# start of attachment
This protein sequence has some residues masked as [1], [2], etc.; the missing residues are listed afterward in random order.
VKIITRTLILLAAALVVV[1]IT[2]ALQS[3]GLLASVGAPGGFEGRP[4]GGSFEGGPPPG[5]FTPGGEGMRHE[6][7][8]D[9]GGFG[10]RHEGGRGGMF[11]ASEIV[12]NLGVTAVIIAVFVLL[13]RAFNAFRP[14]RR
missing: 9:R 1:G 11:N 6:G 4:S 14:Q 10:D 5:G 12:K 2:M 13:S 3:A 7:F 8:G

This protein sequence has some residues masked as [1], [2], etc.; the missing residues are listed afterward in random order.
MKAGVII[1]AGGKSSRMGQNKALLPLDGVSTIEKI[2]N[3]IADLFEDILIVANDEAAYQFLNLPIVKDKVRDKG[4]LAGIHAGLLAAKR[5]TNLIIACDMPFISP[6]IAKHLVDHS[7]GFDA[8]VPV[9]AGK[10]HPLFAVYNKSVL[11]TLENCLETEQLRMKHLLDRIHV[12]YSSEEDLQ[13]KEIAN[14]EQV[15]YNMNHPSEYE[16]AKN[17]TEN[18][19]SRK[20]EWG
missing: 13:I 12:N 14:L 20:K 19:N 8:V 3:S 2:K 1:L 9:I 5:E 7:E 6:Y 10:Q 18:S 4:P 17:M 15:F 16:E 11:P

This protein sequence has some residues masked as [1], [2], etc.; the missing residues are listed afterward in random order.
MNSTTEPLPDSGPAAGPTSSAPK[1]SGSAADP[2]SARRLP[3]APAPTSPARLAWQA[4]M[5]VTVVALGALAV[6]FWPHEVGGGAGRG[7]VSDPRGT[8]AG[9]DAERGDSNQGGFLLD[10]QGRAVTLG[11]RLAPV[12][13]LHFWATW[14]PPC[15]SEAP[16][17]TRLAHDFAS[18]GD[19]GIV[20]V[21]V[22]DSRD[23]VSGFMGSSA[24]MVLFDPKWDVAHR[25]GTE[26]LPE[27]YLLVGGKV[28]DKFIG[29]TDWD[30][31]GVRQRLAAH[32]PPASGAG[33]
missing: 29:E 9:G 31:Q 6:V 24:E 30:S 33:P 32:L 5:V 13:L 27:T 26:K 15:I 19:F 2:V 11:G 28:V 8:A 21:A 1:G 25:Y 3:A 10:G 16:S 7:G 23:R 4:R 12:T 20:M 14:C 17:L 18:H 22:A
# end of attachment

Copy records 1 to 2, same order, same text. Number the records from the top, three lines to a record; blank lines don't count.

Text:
This protein sequence has some residues masked as [1], [2], etc.; the missing residues are listed afterward in random order.
VKIITRTLILLAAALVVV[1]IT[2]ALQS[3]GLLASVGAPGGFEGRP[4]GGSFEGGPPPG[5]FTPGGEGMRHE[6][7][8]D[9]GGFG[10]RHEGGRGGMF[11]ASEIV[12]NLGVTAVIIAVFVLL[13]RAFNAFRP[14]RR
missing: 9:R 1:G 11:N 6:G 4:S 14:Q 10:D 5:G 12:K 2:M 13:S 3:A 7:F 8:G

This protein sequence has some residues masked as [1], [2], etc.; the missing residues are listed afterward in random order.
MKAGVII[1]AGGKSSRMGQNKALLPLDGVSTIEKI[2]N[3]IADLFEDILIVANDEAAYQFLNLPIVKDKVRDKG[4]LAGIHAGLLAAKR[5]TNLIIACDMPFISP[6]IAKHLVDHS[7]GFDA[8]VPV[9]AGK[10]HPLFAVYNKSVL[11]TLENCLETEQLRMKHLLDRIHV[12]YSSEEDLQ[13]KEIAN[14]EQV[15]YNMNHPSEYE[16]AKN[17]TEN[18][19]SRK[20]EWG
missing: 13:I 12:N 14:L 20:K 19:N 8:V 3:S 2:K 1:L 9:I 5:E 7:E 6:Y 10:Q 18:S 4:P 17:M 15:F 16:E 11:P